2013 BMW M6 Expert Review:New Car Test Drive
New Car Test Drive
All-new, now with a V8, faster and better than ever.
The third generation of the BMW M6, which has been around for 25 years, incorporates many new high-performance features, starting with a compact and powerful 4.4-liter V8, mated to a 7-speed twin-clutch transmission with paddle shifters. The M6 convertible made its debut May 2012 with a coupe following late summer.
The 2013 BMW M6 breaks new ground, with acceleration from 0 to 60 in four seconds, delivered by the 560-horsepower twin-turbo V8 engine, which features high-pressure direct injection and variable valve timing and control. The car can be programmed to more than 200 combinations of suspension, throttle, transmission, steering and traction settings. In other words, the M6 delivers racecar performance on the track, or can be driven casually to the grocery store. However its nature can't be totally disguised, so if all you need or want is a big, beautiful, and smooth BMW, the 640i looks the same and is simpler and easier to drive.
The 2013 M6 has an athletic aura, with powerfully taut surfaces, elegant lines, and precise contours. Its long hood and smooth bulging fender flares are impressive. From the rear, it suggests it's about to leave you in its dust, with a wide track, fat tires and four exhaust tips coming out of the diffuser that's integrated into the lower rear fascia. The sweeping silhouette looks best in black. The heated glass rear window of the 2013 M6 convertible opens with the top up. The top can be lowered in 19 seconds or raised in 24 seconds, at 25 mph, or with the key fob.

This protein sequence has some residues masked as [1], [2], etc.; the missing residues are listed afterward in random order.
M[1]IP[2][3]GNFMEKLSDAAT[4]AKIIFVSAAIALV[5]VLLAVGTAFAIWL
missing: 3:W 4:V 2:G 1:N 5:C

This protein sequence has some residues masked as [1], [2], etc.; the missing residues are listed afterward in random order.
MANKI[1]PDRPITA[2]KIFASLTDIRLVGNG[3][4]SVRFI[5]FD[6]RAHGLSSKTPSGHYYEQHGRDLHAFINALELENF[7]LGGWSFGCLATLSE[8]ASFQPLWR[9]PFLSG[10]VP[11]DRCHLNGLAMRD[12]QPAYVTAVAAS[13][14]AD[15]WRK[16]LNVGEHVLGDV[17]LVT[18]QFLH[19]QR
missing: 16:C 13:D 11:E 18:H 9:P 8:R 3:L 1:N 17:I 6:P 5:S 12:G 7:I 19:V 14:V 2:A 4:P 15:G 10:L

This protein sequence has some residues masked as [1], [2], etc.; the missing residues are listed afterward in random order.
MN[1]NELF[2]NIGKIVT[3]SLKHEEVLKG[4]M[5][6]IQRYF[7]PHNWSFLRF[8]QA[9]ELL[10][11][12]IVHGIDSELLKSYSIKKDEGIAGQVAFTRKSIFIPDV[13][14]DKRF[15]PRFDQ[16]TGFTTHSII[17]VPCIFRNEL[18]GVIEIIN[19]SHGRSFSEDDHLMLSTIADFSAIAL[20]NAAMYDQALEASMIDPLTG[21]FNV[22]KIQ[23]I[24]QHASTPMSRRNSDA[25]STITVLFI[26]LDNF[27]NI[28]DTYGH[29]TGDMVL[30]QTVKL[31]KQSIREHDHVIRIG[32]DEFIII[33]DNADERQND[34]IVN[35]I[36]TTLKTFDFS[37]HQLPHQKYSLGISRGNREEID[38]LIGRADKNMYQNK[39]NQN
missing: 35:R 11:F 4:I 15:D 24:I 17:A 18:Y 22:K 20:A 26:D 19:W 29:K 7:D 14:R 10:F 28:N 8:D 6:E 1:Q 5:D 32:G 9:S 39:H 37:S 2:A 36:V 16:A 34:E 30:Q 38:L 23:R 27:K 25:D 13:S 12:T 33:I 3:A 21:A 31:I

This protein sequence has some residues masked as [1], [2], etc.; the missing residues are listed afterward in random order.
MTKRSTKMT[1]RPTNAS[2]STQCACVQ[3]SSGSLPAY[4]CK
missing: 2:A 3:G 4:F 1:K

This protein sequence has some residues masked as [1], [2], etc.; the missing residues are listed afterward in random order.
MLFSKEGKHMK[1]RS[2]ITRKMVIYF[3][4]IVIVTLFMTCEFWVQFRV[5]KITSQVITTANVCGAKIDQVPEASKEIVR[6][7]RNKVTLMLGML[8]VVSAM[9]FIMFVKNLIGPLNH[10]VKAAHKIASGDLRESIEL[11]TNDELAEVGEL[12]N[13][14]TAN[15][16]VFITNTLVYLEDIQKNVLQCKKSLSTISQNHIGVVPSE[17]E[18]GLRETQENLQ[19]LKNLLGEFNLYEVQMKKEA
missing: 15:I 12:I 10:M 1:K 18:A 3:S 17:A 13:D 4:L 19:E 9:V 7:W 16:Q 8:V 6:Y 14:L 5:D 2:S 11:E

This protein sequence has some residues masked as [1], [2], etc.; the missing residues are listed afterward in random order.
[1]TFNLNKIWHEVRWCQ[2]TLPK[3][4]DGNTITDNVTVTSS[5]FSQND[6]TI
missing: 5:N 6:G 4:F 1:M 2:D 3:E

The leather seats adjust every way imaginable, including lumbar, thigh and headrest. They have more bolstering than those in other BMW 6 Series models, but still not enough for the hard cornering that the M6 can do on the track, where BMW rightly says the M6 comes into its own.
The instrumentation is clean and beautiful, with silver-rimmed analog gauges befitting of such a high-performance car. The Head-up Display is optional, and it's so good that it should be a must with the fast M6 that needs your eyes on the road. BMW's display brilliantly uses color, and it's excellent for the navigation directions that can be displayed.
The center stack is relatively tidy angled toward the driver. The navigation is displayed on a beautifully wide 10.2-inch screen with a big eave and special treatment so it can be read in the sunlight. We drove with the top down in sunny California, and it works, a great relief because many information screens can't be seen.
There's not much rear legroom, but who among M6 owners cares.
The new V8 engine is more compact than the V10 it replaces, and makes a bit more horsepower and torque. All 500 foot-pounds of torque is available from 1500 to 5700 rpm, and on the highway, that incredibly broad range almost takes the fun out of the 7-speed transmission with paddle shifters, because you don't have to use it much. The engine redlines at a sweet and heart-pounding 7200 rpm, and its exhaust note is distinctive, yet not as deep or satisfying as the big V8 Mustang or Camaro. Top speed is electronically limited to 155 mph, achievable by the M6 on a number of tracks around the country such is its amazing acceleration performance.